A very comprehensive study on PDI-based acceptor polymer blends was carried out very recently by Hashimoto [75]. The authors synthesized several X-PDI-based co-polymers (X-PDI) including those having as X the co-monomers vinylene (V), thiophene (T), dithienopyrrole (DTP), fluorene (F), dibenzosilole (DBS), and carbazole (C). P3HT and PT1 were used as donors. The LUMO energy levels of these polymers were estimated by electrochemistry and varied from 4.05 eV for PV-PDI to 3.61 eV for PF-PDI whereas the donor HOMOs are 5.08 eV for PT1 and 4.91 eV for P3HT. OPV cells with structure glass/ITO/PEDOT:PSS/blend/Ca/Al were investigated. The data showed that the devices based on the PT1/PX-PDI blends had higher Voc (0.58-0.76 V) than those of the devices based on the P3HT/PX-PDI blends (0.44-0.58 V). This result is in agreement with the LUMO(A)-HOMO(D) values. At the same time, the PT1/PX-PDI blends also showed higher Jsc than their corresponding P3HT/PC-PDI blends. When using chloroform as solvent the PCEs of these polymers ranged from 0.1 to 0.3% when using P3HT and 0.5-1.1% when using PT1 as the donor. Performance optimization was carried out for the best acceptor, PC-PDI, by varying the solvent. The greatest PCE of 2.23% for PT1-PC-PDI was achieved using a solvent mixture of toluene/chloroform 9:1 (Table 3).

Recently, our laboratory has developed a new class of copolymers based on naphthalenediimide (NDI) for optoelectronics [76], with P(NDI2OD-T2) being the most investigated [77]. Electron mobility measurements in top-gate organic field effect transistor (OFET) structures yielded large electron mobility of 0.85 cm2 V"1 s"1, while the analysis of the space charge limited current in electron-only devices and time-of-flight measurements yielded remarkable values for the bulk mobility of >10"3 cm2 V"1 s"1 [78]. Structural investigations regarding the origin of the exceptional high electron mobility in P(NDI2OD-T2) revealed a significant degree of thin-film crystallinity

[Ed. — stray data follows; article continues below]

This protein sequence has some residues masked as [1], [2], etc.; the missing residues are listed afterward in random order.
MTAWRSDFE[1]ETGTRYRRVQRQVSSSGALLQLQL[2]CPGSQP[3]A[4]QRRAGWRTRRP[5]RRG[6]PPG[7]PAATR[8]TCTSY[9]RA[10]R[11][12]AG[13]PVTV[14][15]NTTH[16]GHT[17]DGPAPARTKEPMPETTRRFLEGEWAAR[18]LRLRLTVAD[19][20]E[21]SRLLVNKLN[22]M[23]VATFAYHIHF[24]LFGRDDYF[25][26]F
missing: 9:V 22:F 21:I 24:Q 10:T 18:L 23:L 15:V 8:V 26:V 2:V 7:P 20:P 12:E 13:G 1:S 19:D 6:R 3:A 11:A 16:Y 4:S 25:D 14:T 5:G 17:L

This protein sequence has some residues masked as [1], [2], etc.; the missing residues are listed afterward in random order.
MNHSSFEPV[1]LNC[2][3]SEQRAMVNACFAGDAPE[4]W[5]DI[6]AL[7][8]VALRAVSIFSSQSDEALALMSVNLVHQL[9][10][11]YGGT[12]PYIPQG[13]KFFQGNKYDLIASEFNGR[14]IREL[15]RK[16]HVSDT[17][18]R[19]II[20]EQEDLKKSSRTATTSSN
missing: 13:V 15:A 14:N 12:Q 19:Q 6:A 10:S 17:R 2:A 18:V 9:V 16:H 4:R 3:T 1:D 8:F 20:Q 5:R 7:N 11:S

[79], which directly affects its bulk charge transport properties

[80]. Loi et al. first demonstrated that P(NDI2OD-T2)/P3HT blends form a type-II heterojunction, resulting in photogenerated charges accessed by time resolved photoluminescence measurements [81]. Furthermore, high performance ambipolar FETs with balanced electron (4 x 10"3 cm2/V) and hole (2 x 10"3 cm2/ V) mobilities were achieved. Loi and co-workers also first reported the photovoltaic properties of the polymer-blend thin films [82].


Photoactive blend composition and device performance for solar cells based on perylene- and naphthalenediimide polymers3